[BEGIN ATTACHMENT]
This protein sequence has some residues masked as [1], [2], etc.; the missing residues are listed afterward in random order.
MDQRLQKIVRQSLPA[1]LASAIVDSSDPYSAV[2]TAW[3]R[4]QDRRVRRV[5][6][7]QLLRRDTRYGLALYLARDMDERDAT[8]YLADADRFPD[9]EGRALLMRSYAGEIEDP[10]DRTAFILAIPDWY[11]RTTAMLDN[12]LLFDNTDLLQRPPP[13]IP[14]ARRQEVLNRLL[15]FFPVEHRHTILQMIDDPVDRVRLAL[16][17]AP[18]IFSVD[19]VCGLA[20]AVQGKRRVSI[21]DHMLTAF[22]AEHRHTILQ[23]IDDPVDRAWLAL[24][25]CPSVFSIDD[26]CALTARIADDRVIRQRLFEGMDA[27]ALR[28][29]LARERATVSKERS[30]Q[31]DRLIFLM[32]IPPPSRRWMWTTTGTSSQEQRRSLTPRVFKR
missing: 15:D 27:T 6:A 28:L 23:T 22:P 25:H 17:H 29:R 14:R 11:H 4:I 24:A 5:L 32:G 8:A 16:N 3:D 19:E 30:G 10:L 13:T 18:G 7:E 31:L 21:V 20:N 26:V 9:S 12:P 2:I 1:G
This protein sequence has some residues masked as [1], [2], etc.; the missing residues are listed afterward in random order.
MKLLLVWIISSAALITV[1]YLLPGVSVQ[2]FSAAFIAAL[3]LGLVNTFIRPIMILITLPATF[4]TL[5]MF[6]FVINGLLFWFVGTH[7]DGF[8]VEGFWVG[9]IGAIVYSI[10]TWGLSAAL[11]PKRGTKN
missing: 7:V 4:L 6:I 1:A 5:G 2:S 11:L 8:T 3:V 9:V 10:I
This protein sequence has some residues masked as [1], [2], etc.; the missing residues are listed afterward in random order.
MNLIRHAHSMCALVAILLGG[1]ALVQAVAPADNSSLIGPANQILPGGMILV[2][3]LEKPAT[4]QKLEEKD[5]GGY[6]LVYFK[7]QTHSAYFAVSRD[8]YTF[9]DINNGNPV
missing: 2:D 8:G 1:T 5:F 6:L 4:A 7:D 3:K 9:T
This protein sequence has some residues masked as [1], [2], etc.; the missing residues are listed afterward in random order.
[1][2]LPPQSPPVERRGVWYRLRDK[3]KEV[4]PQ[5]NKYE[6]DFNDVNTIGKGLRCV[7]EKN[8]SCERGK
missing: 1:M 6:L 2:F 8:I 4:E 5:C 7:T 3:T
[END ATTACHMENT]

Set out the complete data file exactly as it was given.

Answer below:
This protein sequence has some residues masked as [1], [2], etc.; the missing residues are listed afterward in random order.
MDQRLQKIVRQSLPA[1]LASAIVDSSDPYSAV[2]TAW[3]R[4]QDRRVRRV[5][6][7]QLLRRDTRYGLALYLARDMDERDAT[8]YLADADRFPD[9]EGRALLMRSYAGEIEDP[10]DRTAFILAIPDWY[11]RTTAMLDN[12]LLFDNTDLLQRPPP[13]IP[14]ARRQEVLNRLL[15]FFPVEHRHTILQMIDDPVDRVRLAL[16][17]AP[18]IFSVD[19]VCGLA[20]AVQGKRRVSI[21]DHMLTAF[22]AEHRHTILQ[23]IDDPVDRAWLAL[24][25]CPSVFSIDD[26]CALTARIADDRVIRQRLFEGMDA[27]ALR[28][29]LARERATVSKERS[30]Q[31]DRLIFLM[32]IPPPSRRWMWTTTGTSSQEQRRSLTPRVFKR
missing: 15:D 27:T 6:A 28:L 23:T 22:P 25:H 17:H 29:R 14:R 11:H 4:I 24:A 5:L 32:G 8:A 16:N 3:D 19:E 30:G 10:L 13:T 18:G 7:E 31:L 21:V 20:N 26:V 9:S 12:P 2:I 1:G
This protein sequence has some residues masked as [1], [2], etc.; the missing residues are listed afterward in random order.
MKLLLVWIISSAALITV[1]YLLPGVSVQ[2]FSAAFIAAL[3]LGLVNTFIRPIMILITLPATF[4]TL[5]MF[6]FVINGLLFWFVGTH[7]DGF[8]VEGFWVG[9]IGAIVYSI[10]TWGLSAAL[11]PKRGTKN
missing: 7:V 4:L 6:I 1:A 5:G 2:S 11:L 8:T 3:V 9:V 10:I
This protein sequence has some residues masked as [1], [2], etc.; the missing residues are listed afterward in random order.
MNLIRHAHSMCALVAILLGG[1]ALVQAVAPADNSSLIGPANQILPGGMILV[2][3]LEKPAT[4]QKLEEKD[5]GGY[6]LVYFK[7]QTHSAYFAVSRD[8]YTF[9]DINNGNPV
missing: 2:D 8:G 1:T 5:F 6:L 4:A 7:D 3:K 9:T
This protein sequence has some residues masked as [1], [2], etc.; the missing residues are listed afterward in random order.
[1][2]LPPQSPPVERRGVWYRLRDK[3]KEV[4]PQ[5]NKYE[6]DFNDVNTIGKGLRCV[7]EKN[8]SCERGK
missing: 1:M 6:L 2:F 8:I 4:E 5:C 7:T 3:T